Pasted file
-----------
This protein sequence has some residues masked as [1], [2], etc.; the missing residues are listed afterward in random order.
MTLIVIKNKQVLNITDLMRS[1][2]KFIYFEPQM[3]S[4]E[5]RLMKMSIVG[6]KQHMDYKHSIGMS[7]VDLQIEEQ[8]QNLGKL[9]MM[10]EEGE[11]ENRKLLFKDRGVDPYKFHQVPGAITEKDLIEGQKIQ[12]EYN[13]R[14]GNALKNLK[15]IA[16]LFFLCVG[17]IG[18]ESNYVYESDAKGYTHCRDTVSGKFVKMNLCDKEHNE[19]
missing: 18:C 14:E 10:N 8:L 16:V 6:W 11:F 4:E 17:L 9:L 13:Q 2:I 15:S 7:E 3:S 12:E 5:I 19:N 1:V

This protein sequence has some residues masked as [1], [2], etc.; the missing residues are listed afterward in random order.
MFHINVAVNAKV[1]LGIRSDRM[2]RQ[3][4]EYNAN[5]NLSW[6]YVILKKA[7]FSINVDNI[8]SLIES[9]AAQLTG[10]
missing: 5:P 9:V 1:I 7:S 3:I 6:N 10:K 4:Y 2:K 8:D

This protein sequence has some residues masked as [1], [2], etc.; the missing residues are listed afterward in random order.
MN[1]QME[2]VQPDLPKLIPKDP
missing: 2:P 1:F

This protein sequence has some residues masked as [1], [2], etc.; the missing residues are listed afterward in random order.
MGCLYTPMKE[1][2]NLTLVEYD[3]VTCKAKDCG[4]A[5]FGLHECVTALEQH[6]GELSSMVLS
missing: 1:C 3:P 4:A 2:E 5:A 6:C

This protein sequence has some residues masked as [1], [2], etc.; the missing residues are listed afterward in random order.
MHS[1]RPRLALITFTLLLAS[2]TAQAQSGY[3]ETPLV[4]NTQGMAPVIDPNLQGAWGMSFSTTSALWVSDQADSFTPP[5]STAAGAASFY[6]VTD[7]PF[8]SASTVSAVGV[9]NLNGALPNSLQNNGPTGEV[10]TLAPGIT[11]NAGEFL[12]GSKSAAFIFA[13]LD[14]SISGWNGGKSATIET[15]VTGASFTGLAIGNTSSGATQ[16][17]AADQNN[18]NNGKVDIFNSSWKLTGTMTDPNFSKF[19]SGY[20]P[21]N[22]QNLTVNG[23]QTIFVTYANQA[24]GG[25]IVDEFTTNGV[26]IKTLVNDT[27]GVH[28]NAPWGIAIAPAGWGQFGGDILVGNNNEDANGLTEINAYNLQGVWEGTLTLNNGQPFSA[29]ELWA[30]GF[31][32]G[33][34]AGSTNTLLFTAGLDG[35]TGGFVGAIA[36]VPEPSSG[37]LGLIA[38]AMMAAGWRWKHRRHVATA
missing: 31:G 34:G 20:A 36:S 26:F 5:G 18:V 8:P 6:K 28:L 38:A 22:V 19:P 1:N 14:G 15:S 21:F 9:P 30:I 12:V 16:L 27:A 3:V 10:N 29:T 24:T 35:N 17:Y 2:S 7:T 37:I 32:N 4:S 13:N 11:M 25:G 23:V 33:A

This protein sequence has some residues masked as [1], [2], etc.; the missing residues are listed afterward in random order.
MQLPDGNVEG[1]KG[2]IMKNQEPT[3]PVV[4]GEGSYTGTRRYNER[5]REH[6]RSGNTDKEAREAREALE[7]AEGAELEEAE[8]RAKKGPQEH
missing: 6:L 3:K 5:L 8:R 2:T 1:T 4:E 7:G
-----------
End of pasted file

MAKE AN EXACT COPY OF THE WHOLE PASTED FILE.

This protein sequence has some residues masked as [1], [2], etc.; the missing residues are listed afterward in random order.
MTLIVIKNKQVLNITDLMRS[1][2]KFIYFEPQM[3]S[4]E[5]RLMKMSIVG[6]KQHMDYKHSIGMS[7]VDLQIEEQ[8]QNLGKL[9]MM[10]EEGE[11]ENRKLLFKDRGVDPYKFHQVPGAITEKDLIEGQKIQ[12]EYN[13]R[14]GNALKNLK[15]IA[16]LFFLCVG[17]IG[18]ESNYVYESDAKGYTHCRDTVSGKFVKMNLCDKEHNE[19]
missing: 18:C 14:E 10:N 8:L 16:V 6:W 11:F 4:E 17:L 9:L 13:Q 2:I 15:S 7:E 3:S 12:E 5:I 19:N 1:V

This protein sequence has some residues masked as [1], [2], etc.; the missing residues are listed afterward in random order.
MFHINVAVNAKV[1]LGIRSDRM[2]RQ[3][4]EYNAN[5]NLSW[6]YVILKKA[7]FSINVDNI[8]SLIES[9]AAQLTG[10]
missing: 5:P 9:V 1:I 7:S 3:I 6:N 10:K 4:Y 2:K 8:D

This protein sequence has some residues masked as [1], [2], etc.; the missing residues are listed afterward in random order.
MN[1]QME[2]VQPDLPKLIPKDP
missing: 2:P 1:F

This protein sequence has some residues masked as [1], [2], etc.; the missing residues are listed afterward in random order.
MGCLYTPMKE[1][2]NLTLVEYD[3]VTCKAKDCG[4]A[5]FGLHECVTALEQH[6]GELSSMVLS
missing: 1:C 3:P 4:A 2:E 5:A 6:C

This protein sequence has some residues masked as [1], [2], etc.; the missing residues are listed afterward in random order.
MHS[1]RPRLALITFTLLLAS[2]TAQAQSGY[3]ETPLV[4]NTQGMAPVIDPNLQGAWGMSFSTTSALWVSDQADSFTPP[5]STAAGAASFY[6]VTD[7]PF[8]SASTVSAVGV[9]NLNGALPNSLQNNGPTGEV[10]TLAPGIT[11]NAGEFL[12]GSKSAAFIFA[13]LD[14]SISGWNGGKSATIET[15]VTGASFTGLAIGNTSSGATQ[16][17]AADQNN[18]NNGKVDIFNSSWKLTGTMTDPNFSKF[19]SGY[20]P[21]N[22]QNLTVNG[23]QTIFVTYANQA[24]GG[25]IVDEFTTNGV[26]IKTLVNDT[27]GVH[28]NAPWGIAIAPAGWGQFGGDILVGNNNEDANGLTEINAYNLQGVWEGTLTLNNGQPFSA[29]ELWA[30]GF[31][32]G[33][34]AGSTNTLLFTAGLDG[35]TGGFVGAIA[36]VPEPSSG[37]LGLIA[38]AMMAAGWRWKHRRHVATA
missing: 31:G 34:G 20:A 36:S 26:F 5:G 18:V 8:P 6:K 28:L 38:A 22:V 19:P 1:N 14:G 15:S 21:F 9:P 30:I 12:V 16:L 27:A 3:V 10:N 29:T 24:T 35:N 17:Y 2:S 7:T 37:I 32:N 4:S 13:N 11:M 25:G 23:V 33:A

This protein sequence has some residues masked as [1], [2], etc.; the missing residues are listed afterward in random order.
MQLPDGNVEG[1]KG[2]IMKNQEPT[3]PVV[4]GEGSYTGTRRYNER[5]REH[6]RSGNTDKEAREAREALE[7]AEGAELEEAE[8]RAKKGPQEH
missing: 6:L 3:K 5:L 8:R 2:T 1:T 4:E 7:G